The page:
The Downward Spiral of Consumerism

This post shares with you two pieces of text I have come across that truly convey the stupidity of  the materialist society we are now a part of. People are being constantly tricked through advertising and mainstream media into believing that in order to be truly happy they must have this particular product or buy that particular good. This creates a downward spiral of consumerism in which people are purchasing and purchasing in the hope that they will one day become fulfilled. In reality however this is like trying to keep a bucket full of water; not realising there is a hole in the bottom. The first of these pieces is an excerpt from Charles Bukowski’s short story “The Gut-Wringing Macine” which can be found in his The Most Beautiful Woman in Town compilation.

“I would like to work 7 days a week if possible, and 2 jobs if possible.”


“Money Sir. Money for colour TV, new autos, down payment on a home, silk pyjamas, 2 dogs, an electric shave, life insurance, medical insurance, oh and all kinds of insurance and college educations for my children if I have children and automatic doors on the garage and fine clothes and 45 dollar shoes, and cameras, wrist watches, rings, washers, refrigerators, new chairs, new beds, wall-to-wall carpeting, donations to the church, thermostat heating and…”

“All right. Stop. Now when are you going to use all this stuff?”

“I don’t understand, Sir!”

“I mean, when you are working night and day and overtime, when are you going to enjoy these luxuries?”

“Oh, there’ll be a day, there’ll be a day, Sir!”

This highlights the fact that consumerists will always be needing the next thing, in turn never actually getting the chance to truly enjoy what they already have. Everything good will take place at some point in the future. What they don’t realise however is that this ‘end’ is also moving, always remaining slightly out of reach. The second piece of text is a parable taken from Tim Ferriss’ 4-Hour Work Week. It’s simplicity clearly defined the true value of money. The businessman can only see happiness as a product of accumulated capital wealth – blinded by greed. More is always better on his terms, whereas the wise Fisherman understands that TIME is the only real commodity we should be living by.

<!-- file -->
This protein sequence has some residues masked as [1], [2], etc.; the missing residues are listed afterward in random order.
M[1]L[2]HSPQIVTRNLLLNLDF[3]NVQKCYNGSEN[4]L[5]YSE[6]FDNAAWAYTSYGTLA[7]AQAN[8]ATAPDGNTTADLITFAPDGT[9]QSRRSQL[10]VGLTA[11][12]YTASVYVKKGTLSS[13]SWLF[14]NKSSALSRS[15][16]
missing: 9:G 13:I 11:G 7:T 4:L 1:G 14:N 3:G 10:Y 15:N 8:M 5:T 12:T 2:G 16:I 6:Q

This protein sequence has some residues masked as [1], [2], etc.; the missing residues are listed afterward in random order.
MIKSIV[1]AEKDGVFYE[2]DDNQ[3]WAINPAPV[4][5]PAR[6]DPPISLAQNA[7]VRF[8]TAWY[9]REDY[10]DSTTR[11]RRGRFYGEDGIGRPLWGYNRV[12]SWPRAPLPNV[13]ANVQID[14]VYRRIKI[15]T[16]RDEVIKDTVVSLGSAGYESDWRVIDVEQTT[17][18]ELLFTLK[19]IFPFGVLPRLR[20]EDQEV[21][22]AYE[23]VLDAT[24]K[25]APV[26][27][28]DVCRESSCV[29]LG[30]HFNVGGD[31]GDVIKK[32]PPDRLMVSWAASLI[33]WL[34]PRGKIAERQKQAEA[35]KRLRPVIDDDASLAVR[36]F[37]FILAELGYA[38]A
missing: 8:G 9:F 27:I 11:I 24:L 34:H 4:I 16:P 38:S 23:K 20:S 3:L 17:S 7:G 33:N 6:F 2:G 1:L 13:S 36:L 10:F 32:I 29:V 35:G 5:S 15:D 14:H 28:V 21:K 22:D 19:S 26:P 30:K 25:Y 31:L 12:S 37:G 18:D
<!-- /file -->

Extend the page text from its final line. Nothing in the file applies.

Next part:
An American businessman took a vacation to a small coastal Mexican village on doctor’s orders. Unable to sleep after an urgent phone call from the office the first morning, he walked out to the pier to clear his head. A small boat with just one fisherman had docked, and inside the boat were several large yellow fin tuna.

The American complimented the Mexican on the quality of his fish.

“How long did it take you to catch them?” the American asked.

“Only a little while,” the Mexican replied in surprisingly good English.

“Why don’t you stay out longer and catch more fish?” The American then asked.

“I have enough to support my family and give a few to friends,” the Mexican said as he unloaded them into a basket.

“But…What do you do with the rest of your time?”

The Mexican looked up and smiled. “I sleep late, fish a little, play with my children, take a siesta with my wife, Julia, and stroll in the village each evening, where I sip win and play guitar with my amigos. I have a full and busy life, Señor.”

The American applauded and stood tall. “Sir, I’m a Harvard M.B.A. and can help you. You should spend more time fishing, and with the proceeds, buy a bigger boat. In no time, you could buy several boats with the increased haul. Eventually, you would have a fleet of fishing boats.”

He continued, “Instead of selling your catch to a middleman, you would sell directly to the consumers, eventually opening up your own cannery. You would control the product, processing, and distribution. You would need to leave this small coastal fishing village, of course, and move to Mexico City, then to Los Angeles, and eventually New York City, where you could run your expanding enterprise with proper management.”

The Mexican fisherman asked, “But, Señor, how long will all this take?”

To which the American replied, “15-20 years. 25 tops.”

“But what then, Señor?”

The American laughed and said, “That’s the best part. When the time is right, you would announce an IPO and sell your company stock to the public and become very rich. You would make millions.”

“Millions, Señor? Then what?”

“Then you would retire and move to a small coastal fishing village, where you would sleep late, fish a little, play with your kids, take a siesta with your wife, and stroll into the village in the evenings where you could sip wine and play your guitar with your amigos…”



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